The governance structure for a Denver P3 office hasn’t been determined. In fact, whether the office will in fact be created hasn’t been determined. Right now, city officials are $475,000 deep into a contract with Arup Advisory Inc. to develop the program, and they’ve asked City Council to approve an additional $480,000 in consulting work (for a total of $955,000) to get the program up and running by year’s end. The actual creation and staffing of the office would be part of the 2018 budget process.
But City Council members — even those that like the idea of the office — are concerned about the process that Arup has suggested for future deals. Instead of City Council getting an up or down vote on the final contract, as is the case now, council would approve a “parameters ordinance” or “framework ordinance” that lays out what they’d like to see in the deal. The city’s P3 office would then go out looking for a partner willing to work with the city under those conditions. As long as the final contract complied with the framework ordinance, it could be approved administratively.
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Councilwoman Stacie Gilmore opened with updates about growth in Dist 11. Gaylord Rockies Resort & Convention Center (Aurora) is building up to be open late 2018. They are also backing a housing development within District 11 to help with affordable, nearby housing for their employees. The District is looking forward to added retail and restaurants.
A Montbello leaders group formed to address gentrification, historic information and other desired area factors. Montbello has 60% home ownership in place and they want to keep that characteristic. To do so, they are exploring options such as a community land bank, neighbors helping neighbors and possibly renting rooms for in home care and a deed structure in a land trust when current owners vacate. The goals: 1) to help seniors age in place so they do not have to give up their current homes and 2) to maintain affordable homes in the area.
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The meeting was called to order at 9:00am. The attendance count was 31 Delegates; seven (7) Guests; and no Alternatives. Two (2) additional attendees later joined the meeting, but did not sign in, thereby making an ultimate total attendance of 40. Al Habercorn moved to approve the April meeting minutes, it was seconded and they were unanimously approved by attendees’ acclamation.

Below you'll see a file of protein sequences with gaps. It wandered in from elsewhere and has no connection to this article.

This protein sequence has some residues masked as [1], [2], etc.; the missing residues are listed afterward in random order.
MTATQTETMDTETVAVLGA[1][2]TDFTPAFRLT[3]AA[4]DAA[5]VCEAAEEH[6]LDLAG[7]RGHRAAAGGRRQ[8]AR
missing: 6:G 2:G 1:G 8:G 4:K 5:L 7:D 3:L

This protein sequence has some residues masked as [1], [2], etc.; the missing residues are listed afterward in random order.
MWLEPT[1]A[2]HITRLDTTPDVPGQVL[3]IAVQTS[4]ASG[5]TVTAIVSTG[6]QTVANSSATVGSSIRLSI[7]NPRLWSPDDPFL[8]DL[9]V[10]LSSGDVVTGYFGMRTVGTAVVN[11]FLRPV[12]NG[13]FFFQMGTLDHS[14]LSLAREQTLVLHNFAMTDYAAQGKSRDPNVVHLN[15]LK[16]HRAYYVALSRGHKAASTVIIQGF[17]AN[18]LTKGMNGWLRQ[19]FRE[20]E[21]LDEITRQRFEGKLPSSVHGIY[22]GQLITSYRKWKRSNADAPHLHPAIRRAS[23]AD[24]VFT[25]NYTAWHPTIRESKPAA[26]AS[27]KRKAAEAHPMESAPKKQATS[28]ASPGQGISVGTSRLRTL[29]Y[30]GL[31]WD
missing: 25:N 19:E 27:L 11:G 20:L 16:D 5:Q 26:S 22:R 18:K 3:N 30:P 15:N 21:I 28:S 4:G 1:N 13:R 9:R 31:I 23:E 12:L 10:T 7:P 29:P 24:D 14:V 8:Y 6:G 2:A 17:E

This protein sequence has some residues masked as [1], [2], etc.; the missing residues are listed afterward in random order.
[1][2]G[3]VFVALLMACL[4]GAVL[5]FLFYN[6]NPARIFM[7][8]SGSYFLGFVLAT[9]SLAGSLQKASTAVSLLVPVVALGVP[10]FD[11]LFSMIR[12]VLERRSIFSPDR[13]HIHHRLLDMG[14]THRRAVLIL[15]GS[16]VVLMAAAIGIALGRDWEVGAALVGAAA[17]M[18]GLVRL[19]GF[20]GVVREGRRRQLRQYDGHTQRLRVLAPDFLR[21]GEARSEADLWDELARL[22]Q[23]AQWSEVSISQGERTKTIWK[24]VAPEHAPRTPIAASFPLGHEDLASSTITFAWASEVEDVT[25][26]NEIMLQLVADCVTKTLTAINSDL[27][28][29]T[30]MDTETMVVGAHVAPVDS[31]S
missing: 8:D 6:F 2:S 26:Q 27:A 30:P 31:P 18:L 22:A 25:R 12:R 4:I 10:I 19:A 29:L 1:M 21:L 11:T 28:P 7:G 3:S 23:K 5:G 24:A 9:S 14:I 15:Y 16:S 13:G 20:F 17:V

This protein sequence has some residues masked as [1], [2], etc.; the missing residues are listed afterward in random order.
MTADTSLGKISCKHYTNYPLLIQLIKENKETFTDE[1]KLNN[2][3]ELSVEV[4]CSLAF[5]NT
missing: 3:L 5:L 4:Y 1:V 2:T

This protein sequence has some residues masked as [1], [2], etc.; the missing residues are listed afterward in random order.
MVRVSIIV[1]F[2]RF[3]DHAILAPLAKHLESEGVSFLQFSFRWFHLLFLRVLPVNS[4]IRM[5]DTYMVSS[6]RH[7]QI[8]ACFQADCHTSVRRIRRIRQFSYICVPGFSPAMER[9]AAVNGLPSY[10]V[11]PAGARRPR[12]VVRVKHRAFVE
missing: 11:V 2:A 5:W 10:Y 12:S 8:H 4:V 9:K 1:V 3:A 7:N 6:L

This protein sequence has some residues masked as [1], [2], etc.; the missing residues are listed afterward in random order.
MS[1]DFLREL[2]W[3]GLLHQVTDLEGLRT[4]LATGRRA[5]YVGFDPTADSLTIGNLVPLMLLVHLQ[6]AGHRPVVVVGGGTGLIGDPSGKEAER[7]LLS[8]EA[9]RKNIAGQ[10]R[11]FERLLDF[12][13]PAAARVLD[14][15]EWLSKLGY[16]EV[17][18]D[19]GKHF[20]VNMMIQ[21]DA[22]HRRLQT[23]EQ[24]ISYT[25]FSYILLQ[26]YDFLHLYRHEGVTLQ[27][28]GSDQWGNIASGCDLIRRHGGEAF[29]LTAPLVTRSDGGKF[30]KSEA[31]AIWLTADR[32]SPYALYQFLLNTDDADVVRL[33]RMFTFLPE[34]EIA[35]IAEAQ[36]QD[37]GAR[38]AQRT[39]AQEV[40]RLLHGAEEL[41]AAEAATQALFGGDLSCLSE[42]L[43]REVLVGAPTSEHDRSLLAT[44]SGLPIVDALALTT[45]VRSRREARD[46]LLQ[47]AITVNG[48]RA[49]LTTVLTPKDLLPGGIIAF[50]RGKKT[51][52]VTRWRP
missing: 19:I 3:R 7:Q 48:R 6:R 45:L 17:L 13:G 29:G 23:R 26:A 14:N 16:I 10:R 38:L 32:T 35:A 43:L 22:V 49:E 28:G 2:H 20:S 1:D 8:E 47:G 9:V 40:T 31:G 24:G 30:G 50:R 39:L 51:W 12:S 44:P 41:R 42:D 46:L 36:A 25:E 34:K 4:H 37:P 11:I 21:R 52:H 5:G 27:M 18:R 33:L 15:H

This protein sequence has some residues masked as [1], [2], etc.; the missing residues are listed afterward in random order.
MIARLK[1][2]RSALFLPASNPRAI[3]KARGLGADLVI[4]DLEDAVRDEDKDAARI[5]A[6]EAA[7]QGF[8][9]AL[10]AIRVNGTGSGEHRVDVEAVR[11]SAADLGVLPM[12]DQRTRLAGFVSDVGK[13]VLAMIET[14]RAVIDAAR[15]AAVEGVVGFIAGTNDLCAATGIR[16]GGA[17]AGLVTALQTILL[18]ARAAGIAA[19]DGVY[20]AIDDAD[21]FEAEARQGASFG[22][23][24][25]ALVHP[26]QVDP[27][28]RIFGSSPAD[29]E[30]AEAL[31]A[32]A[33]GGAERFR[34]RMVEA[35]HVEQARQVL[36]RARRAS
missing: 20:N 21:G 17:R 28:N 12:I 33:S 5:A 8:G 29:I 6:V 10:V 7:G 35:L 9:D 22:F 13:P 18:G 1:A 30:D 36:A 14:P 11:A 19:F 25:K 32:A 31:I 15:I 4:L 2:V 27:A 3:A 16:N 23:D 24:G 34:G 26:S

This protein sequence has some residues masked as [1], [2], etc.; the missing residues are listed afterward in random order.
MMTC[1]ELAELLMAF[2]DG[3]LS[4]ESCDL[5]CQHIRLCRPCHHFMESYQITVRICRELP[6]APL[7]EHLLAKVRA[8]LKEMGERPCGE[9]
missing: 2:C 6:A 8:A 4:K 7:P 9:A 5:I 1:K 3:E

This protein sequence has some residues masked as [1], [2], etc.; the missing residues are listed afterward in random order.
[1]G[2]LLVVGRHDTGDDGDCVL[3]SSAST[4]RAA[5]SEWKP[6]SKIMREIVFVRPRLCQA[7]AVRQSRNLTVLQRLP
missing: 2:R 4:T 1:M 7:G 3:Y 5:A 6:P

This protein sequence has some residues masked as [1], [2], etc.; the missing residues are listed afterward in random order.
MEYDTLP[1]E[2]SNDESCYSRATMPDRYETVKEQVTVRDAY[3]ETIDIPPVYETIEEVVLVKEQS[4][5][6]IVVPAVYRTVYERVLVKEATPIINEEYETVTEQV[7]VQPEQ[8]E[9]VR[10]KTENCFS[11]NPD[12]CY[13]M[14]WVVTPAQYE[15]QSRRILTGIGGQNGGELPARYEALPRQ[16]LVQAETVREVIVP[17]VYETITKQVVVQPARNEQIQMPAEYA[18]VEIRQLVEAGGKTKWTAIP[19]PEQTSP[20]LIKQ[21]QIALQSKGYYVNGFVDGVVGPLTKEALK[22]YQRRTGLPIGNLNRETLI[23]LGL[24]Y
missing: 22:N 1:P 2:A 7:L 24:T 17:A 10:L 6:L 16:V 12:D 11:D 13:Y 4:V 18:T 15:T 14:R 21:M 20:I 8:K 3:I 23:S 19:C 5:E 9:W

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Annual MEMBER meeting minutes
Date: APRIL 8, 2017
Location: Thomas Jefferson high school
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Guest Speaker – Councilwoman Robin Kniech – Discussion of the General Obligation (GO) Bond
Robin is one of two ‘at-large’ councilpersons in the Denver City Council since 2011. She provides an annual newsletter, which was passed out to the meeting attendees.
At the outset of her service in 2011, Denver was in a very challenged posture (like many post-recession cities). For example, library hours were sporadic, construction was just beginning to reawaken and unemployment hovered around 10%. The environment has considerably changed for the positive today. The prior period has surfaced today in current voids in spending gaps and project delays and cancellations.
Robin spends most of efforts with ‘big picture’ issues, although she periodically gets involved in smaller specific projects. A good example of the former is that every square foot of development in Denver pays a fee toward a low-income housing fund; the first time ever. This is particularly pertinent as HUD is cutting back on this kind of disbursements.
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JJ Niemann, INC President, welcomed all and thanked Brookdale for hosting and providing food and beverages
Barbara Aragon from Brookdale facility welcomed INC and advised tours were available to any who had interest.
Councilman Paul Kashman, District 6 gave an overview about the international diversity within his district the University Park area. He told us South High School represents students from 70 countries and has an immigration-welcome attitude and focus.
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Awarded in honor of Walt Kembel who was treasurer of INC in the late 1990’s and was active in the Cherry Creek North neighborhood where he constantly worked to maintain the neighborhood character of smaller, modest homes in the North … READ MORE
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